Butts-Up

Tom Mahony

The friendly game of butts-up took a dangerous turn when the case of Pabst Blue Ribbon arrived. The game involved throwing a tennis ball against a wall and catching it on the rebound. If you dropped it, and didn't touch the wall fast enough, you had to stick your ass in the air while other players nailed you with the ball.

As Smitty, Joey, and I drank the beers, our agility suffered. Oafish Smitty was the first to flounder. Joey and I pelted him without mercy. The beers lowered our accuracy but increased our velocity and curious thirst for vengeance. The resulting carnage was disturbingly addictive.

"Does this game seem weird to you?" Joey said after a throw.

"Yeah," I said. "A little."

But it wasn't time for introspection. It was time for pain and humiliation and avoidance thereof.

As I prepared to pummel Smitty yet again, my wife approached.

"Dinner's ready." She paused and glanced around. "What are you guys doing?"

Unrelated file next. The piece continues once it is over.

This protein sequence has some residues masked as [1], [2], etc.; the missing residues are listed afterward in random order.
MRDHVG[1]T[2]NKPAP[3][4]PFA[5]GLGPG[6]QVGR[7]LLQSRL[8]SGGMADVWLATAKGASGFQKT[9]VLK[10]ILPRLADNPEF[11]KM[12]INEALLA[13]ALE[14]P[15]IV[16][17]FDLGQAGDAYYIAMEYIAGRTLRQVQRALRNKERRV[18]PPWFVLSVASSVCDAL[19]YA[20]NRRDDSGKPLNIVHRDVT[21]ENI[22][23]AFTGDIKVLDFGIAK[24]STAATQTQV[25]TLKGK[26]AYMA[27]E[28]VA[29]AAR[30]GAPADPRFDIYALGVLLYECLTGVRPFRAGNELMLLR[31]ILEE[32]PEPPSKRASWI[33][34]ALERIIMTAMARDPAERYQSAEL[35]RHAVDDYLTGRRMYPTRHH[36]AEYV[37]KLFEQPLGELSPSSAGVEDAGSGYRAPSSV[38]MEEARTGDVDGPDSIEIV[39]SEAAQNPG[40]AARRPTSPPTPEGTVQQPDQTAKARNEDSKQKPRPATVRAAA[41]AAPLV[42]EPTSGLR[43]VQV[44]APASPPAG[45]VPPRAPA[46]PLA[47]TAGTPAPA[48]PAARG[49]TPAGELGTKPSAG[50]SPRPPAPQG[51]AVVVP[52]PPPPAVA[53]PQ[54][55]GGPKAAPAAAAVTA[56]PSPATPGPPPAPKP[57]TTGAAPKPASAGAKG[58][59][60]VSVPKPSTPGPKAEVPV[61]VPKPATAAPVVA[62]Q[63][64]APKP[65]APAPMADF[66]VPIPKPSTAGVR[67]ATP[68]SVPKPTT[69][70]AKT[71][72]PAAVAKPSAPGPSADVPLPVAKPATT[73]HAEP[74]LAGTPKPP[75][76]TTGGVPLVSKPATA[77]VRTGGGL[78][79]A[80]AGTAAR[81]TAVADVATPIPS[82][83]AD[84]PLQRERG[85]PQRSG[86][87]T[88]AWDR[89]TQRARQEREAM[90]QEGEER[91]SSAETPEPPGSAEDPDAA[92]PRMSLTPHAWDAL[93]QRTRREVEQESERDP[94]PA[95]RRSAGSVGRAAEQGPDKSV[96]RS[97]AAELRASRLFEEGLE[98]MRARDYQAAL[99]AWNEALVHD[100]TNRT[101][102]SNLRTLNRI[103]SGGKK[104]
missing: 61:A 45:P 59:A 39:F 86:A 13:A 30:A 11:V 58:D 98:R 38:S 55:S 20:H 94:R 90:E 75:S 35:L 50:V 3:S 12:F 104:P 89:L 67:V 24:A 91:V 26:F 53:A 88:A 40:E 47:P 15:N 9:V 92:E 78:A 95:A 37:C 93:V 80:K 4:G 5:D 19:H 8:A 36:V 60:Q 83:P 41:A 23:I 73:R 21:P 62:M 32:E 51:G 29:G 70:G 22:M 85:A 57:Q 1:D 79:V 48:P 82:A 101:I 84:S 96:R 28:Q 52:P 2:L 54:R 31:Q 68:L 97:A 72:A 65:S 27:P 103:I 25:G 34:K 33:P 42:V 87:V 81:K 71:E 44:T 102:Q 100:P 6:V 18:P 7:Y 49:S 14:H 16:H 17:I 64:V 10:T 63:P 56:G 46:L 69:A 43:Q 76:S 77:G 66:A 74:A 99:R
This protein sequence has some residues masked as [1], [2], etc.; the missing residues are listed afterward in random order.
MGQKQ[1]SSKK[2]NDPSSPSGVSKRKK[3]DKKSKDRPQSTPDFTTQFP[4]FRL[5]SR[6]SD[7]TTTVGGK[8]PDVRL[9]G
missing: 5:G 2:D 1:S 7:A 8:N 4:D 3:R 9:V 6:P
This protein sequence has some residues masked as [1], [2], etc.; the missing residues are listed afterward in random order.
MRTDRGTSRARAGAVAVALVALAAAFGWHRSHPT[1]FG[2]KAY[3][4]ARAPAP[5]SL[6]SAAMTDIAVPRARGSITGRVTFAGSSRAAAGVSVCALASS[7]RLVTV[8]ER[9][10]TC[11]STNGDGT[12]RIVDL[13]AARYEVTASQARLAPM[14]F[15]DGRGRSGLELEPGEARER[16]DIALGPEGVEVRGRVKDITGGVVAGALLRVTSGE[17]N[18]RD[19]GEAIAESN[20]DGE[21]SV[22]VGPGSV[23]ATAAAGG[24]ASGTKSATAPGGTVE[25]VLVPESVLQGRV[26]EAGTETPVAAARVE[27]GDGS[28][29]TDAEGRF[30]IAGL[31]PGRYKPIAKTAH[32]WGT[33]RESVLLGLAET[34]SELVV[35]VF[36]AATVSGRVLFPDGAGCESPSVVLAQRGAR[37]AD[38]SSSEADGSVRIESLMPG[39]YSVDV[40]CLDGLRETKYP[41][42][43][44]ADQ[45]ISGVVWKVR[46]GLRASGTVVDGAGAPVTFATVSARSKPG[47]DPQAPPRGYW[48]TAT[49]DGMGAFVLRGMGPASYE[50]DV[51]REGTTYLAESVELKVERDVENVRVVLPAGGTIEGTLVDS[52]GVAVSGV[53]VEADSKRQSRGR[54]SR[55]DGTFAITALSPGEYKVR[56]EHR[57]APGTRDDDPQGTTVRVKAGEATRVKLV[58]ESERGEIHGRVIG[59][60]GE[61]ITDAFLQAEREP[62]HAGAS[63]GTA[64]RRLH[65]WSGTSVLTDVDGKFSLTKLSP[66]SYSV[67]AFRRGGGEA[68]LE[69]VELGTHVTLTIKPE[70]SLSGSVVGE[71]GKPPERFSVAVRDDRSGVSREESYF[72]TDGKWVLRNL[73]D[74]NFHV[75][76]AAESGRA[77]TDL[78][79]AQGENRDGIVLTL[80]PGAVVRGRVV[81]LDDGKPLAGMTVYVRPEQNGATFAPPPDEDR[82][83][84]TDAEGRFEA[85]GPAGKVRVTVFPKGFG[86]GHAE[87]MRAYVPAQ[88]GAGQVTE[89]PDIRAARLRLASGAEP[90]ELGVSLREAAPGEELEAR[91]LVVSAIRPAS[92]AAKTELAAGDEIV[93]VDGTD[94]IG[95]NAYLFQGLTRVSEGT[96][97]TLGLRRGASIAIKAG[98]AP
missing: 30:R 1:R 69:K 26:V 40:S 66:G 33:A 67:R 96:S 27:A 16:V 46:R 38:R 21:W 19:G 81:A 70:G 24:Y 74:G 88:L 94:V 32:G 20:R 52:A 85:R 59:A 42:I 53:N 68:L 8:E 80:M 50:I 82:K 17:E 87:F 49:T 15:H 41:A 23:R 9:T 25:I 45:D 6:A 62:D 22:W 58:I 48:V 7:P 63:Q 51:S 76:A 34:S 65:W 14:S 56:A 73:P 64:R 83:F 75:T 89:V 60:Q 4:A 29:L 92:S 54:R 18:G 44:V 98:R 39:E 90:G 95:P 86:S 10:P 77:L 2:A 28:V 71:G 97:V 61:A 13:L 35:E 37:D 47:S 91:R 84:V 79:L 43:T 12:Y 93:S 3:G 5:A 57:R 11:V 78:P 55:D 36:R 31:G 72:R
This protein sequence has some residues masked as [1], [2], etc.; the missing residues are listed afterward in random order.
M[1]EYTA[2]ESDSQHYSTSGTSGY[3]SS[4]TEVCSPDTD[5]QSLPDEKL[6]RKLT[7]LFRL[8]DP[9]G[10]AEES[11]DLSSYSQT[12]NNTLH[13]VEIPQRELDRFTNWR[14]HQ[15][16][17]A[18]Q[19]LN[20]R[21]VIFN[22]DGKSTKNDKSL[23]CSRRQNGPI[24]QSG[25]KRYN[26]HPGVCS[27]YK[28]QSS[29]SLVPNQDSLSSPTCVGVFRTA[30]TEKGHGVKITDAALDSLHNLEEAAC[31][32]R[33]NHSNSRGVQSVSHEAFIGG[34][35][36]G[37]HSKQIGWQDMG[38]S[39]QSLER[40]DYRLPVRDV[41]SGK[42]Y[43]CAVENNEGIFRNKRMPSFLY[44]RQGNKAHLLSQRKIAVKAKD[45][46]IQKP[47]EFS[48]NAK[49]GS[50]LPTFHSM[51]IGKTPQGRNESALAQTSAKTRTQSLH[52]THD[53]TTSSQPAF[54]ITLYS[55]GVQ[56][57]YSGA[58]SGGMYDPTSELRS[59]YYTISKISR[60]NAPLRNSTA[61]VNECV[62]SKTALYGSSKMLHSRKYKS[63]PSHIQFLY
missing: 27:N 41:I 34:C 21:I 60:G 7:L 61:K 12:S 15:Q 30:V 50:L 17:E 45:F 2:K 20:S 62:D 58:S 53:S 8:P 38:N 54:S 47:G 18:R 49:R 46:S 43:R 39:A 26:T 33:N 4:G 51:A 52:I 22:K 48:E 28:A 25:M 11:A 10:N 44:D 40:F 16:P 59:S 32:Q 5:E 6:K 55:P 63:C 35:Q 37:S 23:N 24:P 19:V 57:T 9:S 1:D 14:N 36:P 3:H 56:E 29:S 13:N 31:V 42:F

"Nothing," I said.

She nodded toward Smitty, still on the ground with his ass in the air. "What's he doing down there?"

I lowered the ball and grudgingly explained the game.

"That's so pathetic," she said.

Joey and I shrugged. Smitty mumbled something but, hunched over, it looked like he was talking out of his butt-crack.

She just shook her head and walked away.

Joey muttered an apology and headed for the house. My adrenaline evaporated and I suddenly felt stupid. We were pushing forty, guzzling lukewarm PBR, and hurling tennis balls at the upturned ass of a grown man rather than talking art, finance, and politics with the real adults back at the dinner party.

Pathetic, indeed.

I started toward the house, but something pulled at me. Some primal force acquired on the childhood playground and never fully abandoned, unlike the immortality that faded long ago.

I turned and hurled the ball and as I heard the flat dull thud of impact and Smitty's howls of pain I couldn't help but smile.

Nailed him.


About the Author

Tom Mahony is a biological consultant in California, with an M.S. degree from Humboldt State University. His fiction has been nominated for a Pushcart Prize and has appeared in dozens of online and print publications, including Surfer Magazine, Flashquake, The Rose & Thorn, Pindeldyboz, In Posse Review, Boston Literary Magazine, 34th Parallel, Diddledog, Foliate Oak, Decomp, and Lowestoft Chronicle. His short fiction collection, Slow Entropy, was published by Thumbscrews Press in 2009. He is looking for a publisher for several novels. Visit him at tommahony.net.